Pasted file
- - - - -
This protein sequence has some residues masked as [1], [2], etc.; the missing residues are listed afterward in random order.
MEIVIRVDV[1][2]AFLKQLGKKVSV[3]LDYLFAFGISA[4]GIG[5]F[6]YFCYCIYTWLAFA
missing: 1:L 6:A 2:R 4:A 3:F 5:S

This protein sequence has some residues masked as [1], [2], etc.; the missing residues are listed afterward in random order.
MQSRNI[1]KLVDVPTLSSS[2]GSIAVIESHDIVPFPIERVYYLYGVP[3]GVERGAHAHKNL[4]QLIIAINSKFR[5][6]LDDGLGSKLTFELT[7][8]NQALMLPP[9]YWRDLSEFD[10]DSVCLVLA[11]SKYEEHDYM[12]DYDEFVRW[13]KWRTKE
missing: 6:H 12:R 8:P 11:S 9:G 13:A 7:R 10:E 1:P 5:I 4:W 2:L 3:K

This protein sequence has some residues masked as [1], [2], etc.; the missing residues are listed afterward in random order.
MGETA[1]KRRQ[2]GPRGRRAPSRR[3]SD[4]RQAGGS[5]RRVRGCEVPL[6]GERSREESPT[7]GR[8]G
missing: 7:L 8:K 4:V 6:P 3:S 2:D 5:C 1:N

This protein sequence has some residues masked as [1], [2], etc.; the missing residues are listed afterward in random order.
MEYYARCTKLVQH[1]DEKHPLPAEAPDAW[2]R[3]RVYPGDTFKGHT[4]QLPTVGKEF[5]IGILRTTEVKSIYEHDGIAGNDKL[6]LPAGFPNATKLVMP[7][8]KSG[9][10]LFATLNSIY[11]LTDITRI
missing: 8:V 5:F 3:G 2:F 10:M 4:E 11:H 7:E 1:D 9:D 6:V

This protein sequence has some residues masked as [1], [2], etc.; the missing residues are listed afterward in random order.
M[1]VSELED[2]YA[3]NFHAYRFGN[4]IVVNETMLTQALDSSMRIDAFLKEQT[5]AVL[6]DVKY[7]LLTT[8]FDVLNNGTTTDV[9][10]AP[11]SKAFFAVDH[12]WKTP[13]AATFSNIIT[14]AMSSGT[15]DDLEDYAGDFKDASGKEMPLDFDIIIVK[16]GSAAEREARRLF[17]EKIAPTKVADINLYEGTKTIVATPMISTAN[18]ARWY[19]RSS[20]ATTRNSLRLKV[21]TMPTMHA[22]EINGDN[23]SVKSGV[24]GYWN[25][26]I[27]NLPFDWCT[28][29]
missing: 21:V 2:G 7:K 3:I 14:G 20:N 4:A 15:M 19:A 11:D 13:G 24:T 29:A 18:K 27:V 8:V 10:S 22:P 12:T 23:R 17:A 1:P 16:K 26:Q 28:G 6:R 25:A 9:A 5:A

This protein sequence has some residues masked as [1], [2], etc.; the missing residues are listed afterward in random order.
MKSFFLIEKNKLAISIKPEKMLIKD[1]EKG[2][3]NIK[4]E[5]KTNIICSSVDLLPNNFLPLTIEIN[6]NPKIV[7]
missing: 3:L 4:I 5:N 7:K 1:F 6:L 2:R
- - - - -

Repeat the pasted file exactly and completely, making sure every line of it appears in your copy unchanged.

This protein sequence has some residues masked as [1], [2], etc.; the missing residues are listed afterward in random order.
MEIVIRVDV[1][2]AFLKQLGKKVSV[3]LDYLFAFGISA[4]GIG[5]F[6]YFCYCIYTWLAFA
missing: 1:L 6:A 2:R 4:A 3:F 5:S

This protein sequence has some residues masked as [1], [2], etc.; the missing residues are listed afterward in random order.
MQSRNI[1]KLVDVPTLSSS[2]GSIAVIESHDIVPFPIERVYYLYGVP[3]GVERGAHAHKNL[4]QLIIAINSKFR[5][6]LDDGLGSKLTFELT[7][8]NQALMLPP[9]YWRDLSEFD[10]DSVCLVLA[11]SKYEEHDYM[12]DYDEFVRW[13]KWRTKE
missing: 6:H 12:R 8:P 11:S 9:G 13:A 7:R 10:E 1:P 5:I 4:W 2:L 3:K

This protein sequence has some residues masked as [1], [2], etc.; the missing residues are listed afterward in random order.
MGETA[1]KRRQ[2]GPRGRRAPSRR[3]SD[4]RQAGGS[5]RRVRGCEVPL[6]GERSREESPT[7]GR[8]G
missing: 7:L 8:K 4:V 6:P 3:S 2:D 5:C 1:N

This protein sequence has some residues masked as [1], [2], etc.; the missing residues are listed afterward in random order.
MEYYARCTKLVQH[1]DEKHPLPAEAPDAW[2]R[3]RVYPGDTFKGHT[4]QLPTVGKEF[5]IGILRTTEVKSIYEHDGIAGNDKL[6]LPAGFPNATKLVMP[7][8]KSG[9][10]LFATLNSIY[11]LTDITRI
missing: 8:V 5:F 3:G 2:F 10:M 4:E 11:H 7:E 1:D 9:D 6:V

This protein sequence has some residues masked as [1], [2], etc.; the missing residues are listed afterward in random order.
M[1]VSELED[2]YA[3]NFHAYRFGN[4]IVVNETMLTQALDSSMRIDAFLKEQT[5]AVL[6]DVKY[7]LLTT[8]FDVLNNGTTTDV[9][10]AP[11]SKAFFAVDH[12]WKTP[13]AATFSNIIT[14]AMSSGT[15]DDLEDYAGDFKDASGKEMPLDFDIIIVK[16]GSAAEREARRLF[17]EKIAPTKVADINLYEGTKTIVATPMISTAN[18]ARWY[19]RSS[20]ATTRNSLRLKV[21]TMPTMHA[22]EINGDN[23]SVKSGV[24]GYWN[25][26]I[27]NLPFDWCT[28][29]
missing: 21:V 2:G 7:K 3:I 14:G 20:N 4:A 15:M 19:A 11:D 13:G 24:T 29:A 18:K 27:V 8:V 10:S 22:P 12:T 23:R 17:A 1:P 16:K 26:Q 28:G 6:R 25:A 9:A 5:A

This protein sequence has some residues masked as [1], [2], etc.; the missing residues are listed afterward in random order.
MKSFFLIEKNKLAISIKPEKMLIKD[1]EKG[2][3]NIK[4]E[5]KTNIICSSVDLLPNNFLPLTIEIN[6]NPKIV[7]
missing: 3:L 4:I 5:N 7:K 1:F 6:L 2:R